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First Friday Roundup

<p>Joel Spencer</p>

Joel Spencer

<p>Jesse Smigel</p>

Jesse Smigel

<p>Giovanni Morales</p>

Giovanni Morales

Aaron Nemec

Less Popular Music

Singing in the shower and guitar solos in the living room tended to be intimate, usually private performances — until YouTube. Artist Aaron Nemec surfs the vast ocean of amateur video performances, curating a collection of guitar solos, cropping the image to small square revealing only the performers’ facial expressions.

Nemec: “I can’t get past the vastness of the material available on YouTube. And every day dozens (hundreds?) of similar amateur performances get added to it. Unfortunately, the videos can disappear as quickly as they are posted. This recently happened with someone who I had been following closely … He was usually in an unbuttoned pajamas top, looking down at the camera, and singing some well-known song very passionately, but under his breath. Sometimes he did weird celebrity impressions. I always wondered if I should make contact with him, but I never did.”

Through Oct. 27; Contemporary Art Center, in the Arts Factory, 107 E. Charleston Blvd.,

Joel Spencer

Flying Humanoid

Joel Spencer takes a beloved conspiracy classic and turns out ethereal, abstracted sci-fi paintings and images. Amorphous stains of blue, violet and black poetically muse upon poor-quality video footage of alleged UFO sightings.

Spencer: “There is a phenomena of sightings throughout the world, and especially in Mexico, of these sort of human shapes floating around. I love the idea of a humanoid vessel transcending atmosphere so effortlessly. Watching the really bad footage of these humanoid flying contraptions amuses me. They could be weather balloons, military devices, hoaxes and are even thought to be witches. The idea that a flying suit could transport a single pilot is as good as science-fiction gets.”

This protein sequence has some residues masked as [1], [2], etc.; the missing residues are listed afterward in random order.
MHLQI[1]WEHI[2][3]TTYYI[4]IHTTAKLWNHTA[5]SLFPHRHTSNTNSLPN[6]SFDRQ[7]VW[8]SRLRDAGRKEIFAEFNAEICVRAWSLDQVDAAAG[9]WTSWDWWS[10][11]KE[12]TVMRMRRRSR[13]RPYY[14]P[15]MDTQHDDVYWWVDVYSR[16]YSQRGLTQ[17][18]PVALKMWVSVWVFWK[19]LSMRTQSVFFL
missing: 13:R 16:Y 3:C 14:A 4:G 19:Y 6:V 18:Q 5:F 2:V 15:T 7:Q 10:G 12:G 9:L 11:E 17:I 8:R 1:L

Through Sept. 30; Blackbird Studios, 1551 S. Commerce St.,

Giovanni Morales

New Thrills

Dripping blue paint runs down through yellow and red lettering accenting a ’50s lingerie add, fading behind the suit of a gumshoe detective gripping an old rotary phone. With New Thrills Morales offers up a color-drenched mash-up of Lichtenstein-like teary damsels in distress, sign-painter stenciling and crime-fighting pulp action.

Morales: “When I was younger I used to watch my cousin cut stencils from type and I thought it was so cool, I was instantly hooked. So I took up the knife and started perfecting the art of stenciling. A lot of my characters are from vintage comic books; I guess I’m a sucker for crying women. I tend to build up layer upon layer, and then if I don’t like something I sand it away and do it again. In New Thrills there are six layers of images, maybe eight, I lost track. While creating it my kid started walking all over it, so you’ll see some distress from that but I just think it is all a part of the process … add things, take them away, add some more and so on.”

Through Sept. 29; Brett Wesley Gallery, 1112 S. Casino Center Blvd.,

Jesse Smigel

Gnot the Proper Gnomenclature

Enormous garden gnomes, sculpted by artist Jesse Smigel, will be on view at Las Vegas City Hall until Jan. 17. Dwarfing us at nine feet tall, the two gnomes invert our experience of the diminutive lawn decorations. Smigel talks about transporting the gnomes through the city, passing deliberately by an elementary school yard at recess.

Smigel: “I thought it would be fun to give the kids a little boost, a little something weird for their day. … The kids rushed to the chain-link fence so quickly they were literally pushing other kids out of their way. Never in their wildest little peanut-butter-jelly minds did they think, ‘Today I’m going to go see two giant gnomes.’ My friend has her video camera and goes down the line of smiling kids faces and asks, ‘So what do you guys think? You like the gnomes?’ And the kids go, ‘Yeah!,’ and then this one little kid says, ‘You should sand them down some more.’ It’s funny, this kid can’t finish a juice box, doesn’t know long division, but he’s an art critic already.”

Through Jan. 17; Las Vegas City Hall, 495 S. Main St.,